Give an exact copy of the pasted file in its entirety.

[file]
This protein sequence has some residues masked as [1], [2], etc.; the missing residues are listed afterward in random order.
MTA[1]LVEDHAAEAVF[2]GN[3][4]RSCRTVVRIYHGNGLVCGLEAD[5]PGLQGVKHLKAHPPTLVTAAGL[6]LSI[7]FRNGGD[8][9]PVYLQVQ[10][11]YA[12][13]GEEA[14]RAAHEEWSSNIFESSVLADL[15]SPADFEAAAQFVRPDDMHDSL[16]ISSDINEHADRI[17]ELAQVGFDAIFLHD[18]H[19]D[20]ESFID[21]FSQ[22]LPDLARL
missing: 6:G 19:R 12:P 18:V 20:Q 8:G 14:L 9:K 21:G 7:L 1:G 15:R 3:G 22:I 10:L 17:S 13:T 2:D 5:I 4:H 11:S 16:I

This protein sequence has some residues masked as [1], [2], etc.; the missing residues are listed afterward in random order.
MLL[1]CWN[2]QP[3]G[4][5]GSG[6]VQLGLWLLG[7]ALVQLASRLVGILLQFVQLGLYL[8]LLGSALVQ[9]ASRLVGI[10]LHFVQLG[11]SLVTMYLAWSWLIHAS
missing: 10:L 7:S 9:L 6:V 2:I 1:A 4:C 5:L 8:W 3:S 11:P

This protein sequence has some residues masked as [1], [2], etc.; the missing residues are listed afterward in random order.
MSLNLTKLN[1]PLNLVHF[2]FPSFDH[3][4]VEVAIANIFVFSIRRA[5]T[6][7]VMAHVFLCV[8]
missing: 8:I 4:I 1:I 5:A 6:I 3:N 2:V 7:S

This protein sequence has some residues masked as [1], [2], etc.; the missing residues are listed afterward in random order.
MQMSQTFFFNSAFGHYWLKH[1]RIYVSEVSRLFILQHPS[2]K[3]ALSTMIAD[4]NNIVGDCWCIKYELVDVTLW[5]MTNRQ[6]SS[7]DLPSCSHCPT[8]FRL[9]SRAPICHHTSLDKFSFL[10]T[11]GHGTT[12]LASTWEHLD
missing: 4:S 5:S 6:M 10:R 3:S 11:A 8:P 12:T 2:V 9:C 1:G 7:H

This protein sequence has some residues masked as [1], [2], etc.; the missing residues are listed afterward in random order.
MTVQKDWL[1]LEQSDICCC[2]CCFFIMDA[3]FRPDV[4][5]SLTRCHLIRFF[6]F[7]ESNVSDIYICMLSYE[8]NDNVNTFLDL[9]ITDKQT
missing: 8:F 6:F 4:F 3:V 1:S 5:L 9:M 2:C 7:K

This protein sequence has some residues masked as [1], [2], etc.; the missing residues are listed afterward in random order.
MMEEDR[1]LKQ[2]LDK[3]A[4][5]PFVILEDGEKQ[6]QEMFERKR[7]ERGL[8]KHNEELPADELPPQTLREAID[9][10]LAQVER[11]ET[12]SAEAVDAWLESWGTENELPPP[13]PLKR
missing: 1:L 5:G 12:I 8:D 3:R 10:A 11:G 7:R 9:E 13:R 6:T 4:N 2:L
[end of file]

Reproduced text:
This protein sequence has some residues masked as [1], [2], etc.; the missing residues are listed afterward in random order.
MTA[1]LVEDHAAEAVF[2]GN[3][4]RSCRTVVRIYHGNGLVCGLEAD[5]PGLQGVKHLKAHPPTLVTAAGL[6]LSI[7]FRNGGD[8][9]PVYLQVQ[10][11]YA[12][13]GEEA[14]RAAHEEWSSNIFESSVLADL[15]SPADFEAAAQFVRPDDMHDSL[16]ISSDINEHADRI[17]ELAQVGFDAIFLHD[18]H[19]D[20]ESFID[21]FSQ[22]LPDLARL
missing: 6:G 19:R 12:P 18:V 20:Q 8:G 14:L 9:K 21:G 7:L 1:G 15:R 3:G 22:I 10:L 17:S 13:T 2:D 5:I 4:H 11:S 16:I

This protein sequence has some residues masked as [1], [2], etc.; the missing residues are listed afterward in random order.
MLL[1]CWN[2]QP[3]G[4][5]GSG[6]VQLGLWLLG[7]ALVQLASRLVGILLQFVQLGLYL[8]LLGSALVQ[9]ASRLVGI[10]LHFVQLG[11]SLVTMYLAWSWLIHAS
missing: 10:L 7:S 9:L 6:V 2:I 1:A 4:C 5:L 8:W 3:S 11:P

This protein sequence has some residues masked as [1], [2], etc.; the missing residues are listed afterward in random order.
MSLNLTKLN[1]PLNLVHF[2]FPSFDH[3][4]VEVAIANIFVFSIRRA[5]T[6][7]VMAHVFLCV[8]
missing: 8:I 4:I 1:I 5:A 6:I 3:N 2:V 7:S

This protein sequence has some residues masked as [1], [2], etc.; the missing residues are listed afterward in random order.
MQMSQTFFFNSAFGHYWLKH[1]RIYVSEVSRLFILQHPS[2]K[3]ALSTMIAD[4]NNIVGDCWCIKYELVDVTLW[5]MTNRQ[6]SS[7]DLPSCSHCPT[8]FRL[9]SRAPICHHTSLDKFSFL[10]T[11]GHGTT[12]LASTWEHLD
missing: 4:S 5:S 6:M 10:R 3:S 11:A 8:P 12:T 2:V 9:C 1:G 7:H

This protein sequence has some residues masked as [1], [2], etc.; the missing residues are listed afterward in random order.
MTVQKDWL[1]LEQSDICCC[2]CCFFIMDA[3]FRPDV[4][5]SLTRCHLIRFF[6]F[7]ESNVSDIYICMLSYE[8]NDNVNTFLDL[9]ITDKQT
missing: 8:F 6:F 4:F 3:V 1:S 5:L 9:M 2:C 7:K

This protein sequence has some residues masked as [1], [2], etc.; the missing residues are listed afterward in random order.
MMEEDR[1]LKQ[2]LDK[3]A[4][5]PFVILEDGEKQ[6]QEMFERKR[7]ERGL[8]KHNEELPADELPPQTLREAID[9][10]LAQVER[11]ET[12]SAEAVDAWLESWGTENELPPP[13]PLKR
missing: 1:L 5:G 12:I 8:D 3:R 10:A 11:G 7:R 9:E 13:R 6:T 4:N 2:L